14. AIRBORNE, OPTICAL REMOTE SENSING OF METHANE AND ETHANE FOR NATURAL GAS PIPLINE LEAK DETECTION

    SciTech Connect

    Jerry Myers

    2004-05-12

    Ophir Corporation was awarded a contract by the U. S. Department of Energy, National Energy Technology Laboratory under the Project Title ''Airborne, Optical Remote Sensing of Methane and Ethane for Natural Gas Pipeline Leak Detection'' on October 14, 2002. The third six-month technical report contains a summary of the progress made towards finalizing the design and assembling the airborne, remote methane and ethane sensor. The vendor has been chosen and is on contract to develop the light source with the appropriate linewidth and spectral shape to best utilize the Ophir gas correlation software. Ophir has expanded upon the target reflectance testing begun in the previous performance period by replacing the experimental receiving optics with the proposed airborne large aperture telescope, which is theoretically capable of capturing many times more signal return. The data gathered from these tests has shown the importance of optimizing the fiber optic receiving fiber to the receiving optic and has helped Ophir to optimize the design of the gas cells and narrowband optical filters. Finally, Ophir will discuss remaining project issues that may impact the success of the project.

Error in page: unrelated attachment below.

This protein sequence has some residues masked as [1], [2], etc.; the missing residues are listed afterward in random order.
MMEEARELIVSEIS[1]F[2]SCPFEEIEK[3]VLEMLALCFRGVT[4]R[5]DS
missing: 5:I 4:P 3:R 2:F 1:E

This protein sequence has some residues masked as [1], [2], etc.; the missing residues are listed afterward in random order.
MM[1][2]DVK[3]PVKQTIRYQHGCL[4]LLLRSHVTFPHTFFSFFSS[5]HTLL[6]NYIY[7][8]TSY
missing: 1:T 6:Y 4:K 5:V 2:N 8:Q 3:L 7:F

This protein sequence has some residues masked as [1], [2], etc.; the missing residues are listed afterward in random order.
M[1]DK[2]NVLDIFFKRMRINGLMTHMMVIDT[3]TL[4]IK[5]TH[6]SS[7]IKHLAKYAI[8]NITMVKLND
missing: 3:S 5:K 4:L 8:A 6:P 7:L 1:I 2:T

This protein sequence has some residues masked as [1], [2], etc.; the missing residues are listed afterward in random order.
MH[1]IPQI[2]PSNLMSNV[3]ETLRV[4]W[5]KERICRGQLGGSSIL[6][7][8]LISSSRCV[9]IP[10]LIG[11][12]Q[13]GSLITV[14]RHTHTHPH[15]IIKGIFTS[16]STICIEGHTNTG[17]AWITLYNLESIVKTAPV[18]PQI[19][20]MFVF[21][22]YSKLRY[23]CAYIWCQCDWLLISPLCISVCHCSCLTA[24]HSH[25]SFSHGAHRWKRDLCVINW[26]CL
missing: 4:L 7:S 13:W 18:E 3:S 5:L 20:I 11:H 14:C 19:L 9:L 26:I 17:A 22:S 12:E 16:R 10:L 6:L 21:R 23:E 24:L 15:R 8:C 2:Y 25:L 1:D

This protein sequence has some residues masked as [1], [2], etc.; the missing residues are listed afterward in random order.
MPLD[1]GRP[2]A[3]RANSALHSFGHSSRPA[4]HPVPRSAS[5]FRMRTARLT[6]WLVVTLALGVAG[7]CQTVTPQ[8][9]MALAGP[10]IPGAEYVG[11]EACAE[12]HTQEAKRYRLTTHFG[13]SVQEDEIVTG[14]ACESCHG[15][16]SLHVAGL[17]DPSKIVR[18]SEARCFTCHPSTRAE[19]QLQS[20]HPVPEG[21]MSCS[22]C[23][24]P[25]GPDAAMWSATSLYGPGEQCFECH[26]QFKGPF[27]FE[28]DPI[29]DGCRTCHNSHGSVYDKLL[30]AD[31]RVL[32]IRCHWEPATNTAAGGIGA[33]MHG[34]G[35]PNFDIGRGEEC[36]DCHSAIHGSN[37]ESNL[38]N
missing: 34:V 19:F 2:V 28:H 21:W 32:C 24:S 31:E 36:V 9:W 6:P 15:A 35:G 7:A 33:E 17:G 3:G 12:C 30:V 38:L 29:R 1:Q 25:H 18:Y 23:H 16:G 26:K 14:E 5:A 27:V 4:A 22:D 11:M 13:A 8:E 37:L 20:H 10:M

15. Natural gas fugitive emissions rates constrained by global atmospheric methane and ethane.

    PubMed

    Schwietzke, Stefan; Griffin, W Michael; Matthews, H Scott; Bruhwiler, Lori M P

    2014-07-15

    The amount of methane emissions released by the natural gas (NG) industry is a critical and uncertain value for various industry and policy decisions, such as for determining the climate implications of using NG over coal. Previous studies have estimated fugitive emissions rates (FER)--the fraction of produced NG (mainly methane and ethane) escaped to the atmosphere--between 1 and 9%. Most of these studies rely on few and outdated measurements, and some may represent only temporal/regional NG industry snapshots. This study estimates NG industry representative FER using global atmospheric methane and ethane measurements over three decades, and literature ranges of (i) tracer gas atmospheric lifetimes, (ii) non-NG source estimates, and (iii) fossil fuel fugitive gas hydrocarbon compositions. The modeling suggests an upper bound global average FER of 5% during 2006-2011, and a most likely FER of 2-4% since 2000, trending downward. These results do not account for highly uncertain natural hydrocarbon seepage, which could lower the FER. Further emissions reductions by the NG industry may be needed to ensure climate benefits over coal during the next few decades.